Lemolo – White Flag (2013)

Have I got a surprise for you! Lemolo recorded a new song last year, as part of some demo sessions (obviously, toes is a new record’s waters). This duo* from Seattle was 2012’s musical revelation for ZaRecords, so I’ve been aching for some more of the ethereal snowfall they call music. If you missed their debut album, The Kaleidoscope, you must rectify this immediately. If not, they you will surely enjoy this little teaser. It’s little more than a teaser, truth be told – but what a wonderful thing to be teased by such perfect harmony and images!… Enjoy!

* By the way, I couldn’t simply gloss over this – Lemolo is no longer a duo, as Meagan and Kendra decided to split ways, as they announced on the 19th of August 2013. It was not a falling out, it was not a nascent war. They remain friends. However, Lemolo is now comprised of Meagan alone, and I really hope this won’t take away from the perfectly calibrated abrasive edge Kendra’s drumming brought to the outfit. White Flag is but one of seventeen songs recorded during those demo sessions, so there’s a lot to hope for. Hence, let us hope!

Fiordmoss – Siberia (2013)

I was a semi-prepared, freeze-dried fan in varied, limited edition packaging – just add Fiordmoss. Half-life unknown. So far, my love for this band is still highly radioactive. I think it’s some of the best music I’ve ever heard, and it just seems to keep getting better, with every little tidbit they release. Case in point – Siberia, a single released in August 2013, as a gentle nudge-nudge wink-wink towards the LP they’re (hopefully still) working on, as mentioned in the interview they were gracious enough to grant me. Two versions here – the studio version, for the great video, and the live version, for the breathtaking performance. Enjoy!

God Is An Astronaut – Origins (2013)

So it seems God drifts once more under the subtle seduction of gravity, each orbit a test, each parsec as infuriatingly philosophical as the last, carried by the mutterings of memory. Origins is an album weaved from translucent tendrils of thought, a narrow web of neural splendor, deliberate and spectral, music embracing great, chilling gaps of silence, vast distances of tranquility defined by scintillating swathes of ephemeral agitation.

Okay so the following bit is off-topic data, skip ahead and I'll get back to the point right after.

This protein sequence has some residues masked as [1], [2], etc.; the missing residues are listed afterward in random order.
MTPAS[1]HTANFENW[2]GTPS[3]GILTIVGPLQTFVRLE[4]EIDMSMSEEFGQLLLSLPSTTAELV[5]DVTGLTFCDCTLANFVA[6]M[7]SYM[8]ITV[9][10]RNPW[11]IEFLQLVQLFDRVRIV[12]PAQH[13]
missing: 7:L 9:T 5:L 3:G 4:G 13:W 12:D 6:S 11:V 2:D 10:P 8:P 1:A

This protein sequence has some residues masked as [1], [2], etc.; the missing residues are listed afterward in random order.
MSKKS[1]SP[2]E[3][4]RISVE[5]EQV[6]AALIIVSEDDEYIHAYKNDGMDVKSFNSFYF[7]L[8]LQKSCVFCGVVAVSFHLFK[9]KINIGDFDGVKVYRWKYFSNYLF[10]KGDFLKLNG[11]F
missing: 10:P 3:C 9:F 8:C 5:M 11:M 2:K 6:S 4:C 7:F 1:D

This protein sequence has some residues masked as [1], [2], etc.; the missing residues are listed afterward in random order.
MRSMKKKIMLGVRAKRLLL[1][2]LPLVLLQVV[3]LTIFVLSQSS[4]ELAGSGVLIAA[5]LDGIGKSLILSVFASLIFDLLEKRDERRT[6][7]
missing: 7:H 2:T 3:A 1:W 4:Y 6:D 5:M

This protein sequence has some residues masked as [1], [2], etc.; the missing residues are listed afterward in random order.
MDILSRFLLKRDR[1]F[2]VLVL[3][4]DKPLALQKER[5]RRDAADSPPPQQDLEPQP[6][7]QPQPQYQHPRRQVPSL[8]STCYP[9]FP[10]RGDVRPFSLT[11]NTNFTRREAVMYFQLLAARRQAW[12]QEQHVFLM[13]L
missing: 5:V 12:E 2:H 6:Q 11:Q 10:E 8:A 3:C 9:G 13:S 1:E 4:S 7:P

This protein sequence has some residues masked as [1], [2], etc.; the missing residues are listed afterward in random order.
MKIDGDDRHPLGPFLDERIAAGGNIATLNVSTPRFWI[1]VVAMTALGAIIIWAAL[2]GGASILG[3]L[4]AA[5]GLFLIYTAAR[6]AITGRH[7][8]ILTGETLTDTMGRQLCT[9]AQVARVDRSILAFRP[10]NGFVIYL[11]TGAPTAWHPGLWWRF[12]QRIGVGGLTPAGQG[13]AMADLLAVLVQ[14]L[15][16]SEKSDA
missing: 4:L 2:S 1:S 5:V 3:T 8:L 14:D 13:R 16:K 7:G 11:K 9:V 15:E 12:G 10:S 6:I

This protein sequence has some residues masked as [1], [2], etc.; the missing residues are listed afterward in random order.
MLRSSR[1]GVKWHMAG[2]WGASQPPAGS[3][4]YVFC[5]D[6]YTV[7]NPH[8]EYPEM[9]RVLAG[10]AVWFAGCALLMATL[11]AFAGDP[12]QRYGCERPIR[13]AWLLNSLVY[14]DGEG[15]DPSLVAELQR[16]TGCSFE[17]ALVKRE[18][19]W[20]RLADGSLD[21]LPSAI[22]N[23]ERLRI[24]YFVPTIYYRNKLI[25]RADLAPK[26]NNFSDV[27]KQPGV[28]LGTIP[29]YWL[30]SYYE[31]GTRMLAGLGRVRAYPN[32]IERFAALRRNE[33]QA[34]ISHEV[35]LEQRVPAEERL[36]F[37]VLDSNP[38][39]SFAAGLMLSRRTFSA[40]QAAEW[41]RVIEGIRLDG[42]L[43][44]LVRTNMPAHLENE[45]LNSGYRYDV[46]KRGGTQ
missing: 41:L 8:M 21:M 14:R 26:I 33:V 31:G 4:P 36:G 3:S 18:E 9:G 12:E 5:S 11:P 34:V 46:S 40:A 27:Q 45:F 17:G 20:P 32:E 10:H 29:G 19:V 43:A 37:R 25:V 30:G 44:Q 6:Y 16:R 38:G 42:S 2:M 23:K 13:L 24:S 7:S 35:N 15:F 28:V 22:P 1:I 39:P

God Is An Astronaut - OriginsSuppose the Laws were tweaked in such a way as to allow stars to revolve around the focused void, forming great, perfect spheres rather than discs. What if the irrationality of Pi took precedence over that of Phi? Equidistant, balanced, becoming artificial, they would create reverse Dyson spheres – the stars themselves as satellites feeding the endless hunger nestled at the core of such a structure. God Is An Astronaut make music to bounce between these satellites – cool detachment purified to incandescence, patience and equilibrium vibrated into being, time constrained into morsels of docile submission, always with an abrupt, unexpected termination, as if contact with such a world could only be maintained long enough for a mere glimpse, requiring the observer to suddenly surface for air. Each successive submersion brings new vistas, new colors to the spectrum, radically different, essentially unsustainable, super-heavy elements born of speed and collision and destined to glow in arcane light and blink out of existence.

Origins has a very patterned construction, remarkably stable and enticing in its placement of peaks of musical intensity and stretches of meditative exploration. The album as a whole is pulsing with delightful regularity, achieving that elusive musical goldilocks zone between projected familiarity and surprising freshness. It’s also quite modular, as each track can function on its own very well, while also falling perfectly into place in the larger ensemble. The overall impression created is that very little is arbitrary when this record is concerned. The edifice may be ethereal, but it is also impeccably disciplined, and not out of an arid conception, but because that is simply how it needed to be, naturally, effortlessly. And herein lies another aspect of its beauty – a musical journey into such remote, intricate, moebian spaces, made relateable, even allowing for toe-tapping and head-bobbing. It is amazing to me how unpretentious God Is An Astronaut are in their emanation of such expansive music.

Enjoy your trip, if you will, in this double-jointed musical universe, and tell me of your journey! I would be delighted to find out what you’ve seen, should you return.

More God Is An Astronaut.

Top 13 For 2013

From my point of view, the year 2013 was a strange one insofar as music is concerned. I had much trouble writing about albums I liked – so much trouble, in fact, that I didn’t write much of anything. I felt assaulted by a cold, artificial tide of sound and I could only dive in once I learned how to reconnect to my trance/electronic music years. To be perfectly honest, the year as a whole has been peppered with tracks I loved, grinning sheepishly on entire LPs I struggled with. It’s not that 2013 was a drought year in music, it’s that this blog’s formula was not designed to accommodate it entirely and I was too uninspired to change said formula. In any case, I couldn’t let the year fade into the past without compiling this top 13, just as I tried to do last year. So, without further ado, here’s my top 13 tracks of 2013, in no particular order. I hope you guys find it enjoyable!